In light of the much anticipated ICO draft GDPR (the General
Data Protection Regulation) Consent Guidance being published
yesterday, 2 March 2017, we will be running a mini-series on the
guidelines under consultation and the impact the GDPR will have on
the much vexed position of consent and the impact on your
From May 2018, the current rules under the Data Protection Act
1998 will be superseded by much stronger rules designed to tackle,
in particular, huge changes in technology. The consultation will
end on 31st March with the finalised guidance expected to be issued
at some point in May.
Our mini-series will cover the following questions:
What is consent?
What does this mean for your business?
Do we always need consent to process data?
How do we now record and manage consent?
The GDPR introduces a higher standard for consent – one of
the grounds or conditions requiring to be met to demonstrate
"lawful processing," with the aim of giving individuals
genuine choice and control over how their data is used by
Under the GDPR, consent must be "freely given,
specific, informed and an unambiguous indication of the data
subject's wishes by which he or she, by a statement or by a
clear affirmative action, signifies agreement to the processing of
personal data relating to him or her." This, essentially,
spells the death knell for the opt-out box much loved by marketers
and data managers.
The new rules also make the withdrawal of consent just as
important for individuals as the consent itself. Whilst consent
must be expressly given, there must also be mechanisms in place to
allow individuals to withdraw their consent and these must be as
easy to access as the consent itself.
In addition, consent is no longer allowed to be a pre-condition
of signing up to a service unless necessary as this would not be
full consent; and the data processor must now also name the parties
who will be relying on the consent and using the data, and where
possible there should be options for the individual to consent to
different types of data processing.
The impact of the change of law relating to consent could be
significant for your business; however as highlighted in the ICO
draft guidance, consent to data processing puts the individual in
control of their own data and how this is used and by enhancing
procedures around consent, this helps build trust with consumers
and leads to higher levels of engagement. What does this mean?
Doing consent well can enhance your business reputation! Getting it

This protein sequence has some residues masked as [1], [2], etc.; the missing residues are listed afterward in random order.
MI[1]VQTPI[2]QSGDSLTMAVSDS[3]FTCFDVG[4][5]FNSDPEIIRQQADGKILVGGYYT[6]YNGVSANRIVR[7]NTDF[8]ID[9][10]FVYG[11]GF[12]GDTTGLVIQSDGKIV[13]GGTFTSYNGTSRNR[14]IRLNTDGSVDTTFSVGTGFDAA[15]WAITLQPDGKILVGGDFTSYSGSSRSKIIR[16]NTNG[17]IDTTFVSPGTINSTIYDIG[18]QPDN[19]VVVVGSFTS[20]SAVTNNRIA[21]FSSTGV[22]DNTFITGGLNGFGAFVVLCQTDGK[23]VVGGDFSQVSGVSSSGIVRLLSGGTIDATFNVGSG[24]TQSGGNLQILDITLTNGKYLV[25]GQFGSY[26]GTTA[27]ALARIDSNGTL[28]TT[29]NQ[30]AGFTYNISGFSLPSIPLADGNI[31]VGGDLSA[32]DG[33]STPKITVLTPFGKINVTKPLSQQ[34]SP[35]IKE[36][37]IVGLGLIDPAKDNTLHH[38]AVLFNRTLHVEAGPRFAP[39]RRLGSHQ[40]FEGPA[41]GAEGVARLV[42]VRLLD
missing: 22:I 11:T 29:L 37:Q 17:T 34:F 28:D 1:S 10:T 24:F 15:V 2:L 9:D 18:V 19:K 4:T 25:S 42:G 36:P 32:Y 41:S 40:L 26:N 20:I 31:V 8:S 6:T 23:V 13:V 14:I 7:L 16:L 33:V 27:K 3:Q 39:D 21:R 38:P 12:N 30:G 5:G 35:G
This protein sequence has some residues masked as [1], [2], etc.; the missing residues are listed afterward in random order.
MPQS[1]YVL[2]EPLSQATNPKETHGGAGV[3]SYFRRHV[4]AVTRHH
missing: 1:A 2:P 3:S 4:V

wrong will erode trust, damage business reputation and could result
in substantial fines in the most serious cases!
Whilst the ICO's guidance has been much anticipated, we
should not forget that consent is not the only legal basis under
the GDPR for processing data, (although can be extremely important
for your business where there is no other legal basis upon which to
Contact our Specialist Compliance and Regulatory
MacRoberts' team of data protection specialists can provide
expertise and advice to businesses wishing to adopt this proactive
approach to compliance preparation. We pride ourselves on our
diverse, resourceful and highly skilled team of compliance and
regulatory solicitors, who have substantial commercial and legal
experience, delivering a pragmatic and commercial approach to our
clients and their businesses.
If you require advice, assistance or representation in relation
to the upcoming General Data Protection Regulation obligations or
any other compliance and regulatory matters,
contact our team today for expert advice tailored to your needs
and/or sign up to our
newsletter to keep up to date with the latest GDPR news and
The material contained in this article is of the nature of
general comment only and does not give advice on any particular
matter. Recipients should not act on the basis of the information
in this e-update without taking appropriate professional advice
upon their own particular circumstances.
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The fourth and final part of our mini-series on the draft ICO guidance on Consent, published on 2 March 2017, focuses on the practical impact the GDPR (General Data Protection Regulation) will have on how your organisation records and manages consent.
The first of our four discussions on the ICO guidelines for Consent will focus on the meaning of consent under the GDPR (General Data Protection Regulation) and how this change enhances the previous law on consent to data processing.
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